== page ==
The UBI has brought together odd bedfellows. Its advocates on the left see it as a move toward social justice; its libertarian supporters (like Friedman) see it as the least damaging way for the government to transfer wealth from some citizens to others. Either way, the UBI is an idea whose time has finally come, but it has to be done right.

First, my big caveat: A UBI will do the good things I claim only if it replaces all other transfer payments and the bureaucracies that oversee them. If the guaranteed income is an add-on to the existing system, it will be as destructive as its critics fear.

Second, the system has to be designed with certain key features. In my version, every American citizen age 21 and older would get a $13,000 annual grant deposited electronically into a bank account in monthly installments. Three thousand dollars must be used for health insurance (a complicated provision I won't try to explain here), leaving every adult with $10,000 in disposable annual income for the rest of their lives.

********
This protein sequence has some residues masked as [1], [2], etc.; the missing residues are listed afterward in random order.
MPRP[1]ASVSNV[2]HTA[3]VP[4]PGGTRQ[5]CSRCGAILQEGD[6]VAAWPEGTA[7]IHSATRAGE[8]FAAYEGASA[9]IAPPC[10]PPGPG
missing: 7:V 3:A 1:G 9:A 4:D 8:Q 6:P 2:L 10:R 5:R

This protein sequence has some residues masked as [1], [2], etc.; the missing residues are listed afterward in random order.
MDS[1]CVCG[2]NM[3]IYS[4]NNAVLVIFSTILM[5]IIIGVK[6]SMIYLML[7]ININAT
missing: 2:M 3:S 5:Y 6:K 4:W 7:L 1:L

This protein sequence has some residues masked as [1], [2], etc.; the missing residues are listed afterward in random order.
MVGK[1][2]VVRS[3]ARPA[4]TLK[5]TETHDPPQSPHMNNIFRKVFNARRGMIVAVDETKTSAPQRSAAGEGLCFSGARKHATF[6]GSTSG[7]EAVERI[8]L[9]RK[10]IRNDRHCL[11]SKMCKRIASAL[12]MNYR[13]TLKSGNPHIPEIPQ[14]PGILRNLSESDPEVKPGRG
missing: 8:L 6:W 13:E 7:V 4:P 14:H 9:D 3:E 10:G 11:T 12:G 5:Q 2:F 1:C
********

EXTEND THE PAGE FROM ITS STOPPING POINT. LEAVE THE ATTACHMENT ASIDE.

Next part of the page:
People can make up to $30,000 in earned income without losing a penny of the grant. After $30,000, a graduated surtax reimburses part of the grant, which would drop to $6,500 (but no lower) when an individual reaches $60,000 of earned income. Why should people making good incomes retain any part of the UBI? Because they will be losing Social Security and Medicare, and they need to be compensated.

The UBI is to be financed by getting rid of Social Security, Medicare, Medicaid, food stamps, Supplemental Security Income, housing subsidies, welfare for single women and every other kind of welfare and social-services program, as well as agricultural subsidies and corporate welfare. As of 2014, the annual cost of a UBI would have been about $200 billion cheaper than the current system. By 2020, it would be nearly a trillion dollars cheaper.

Start it at birth, but don't allow access until they're 21.
Posted by orrinj at 2:14 PM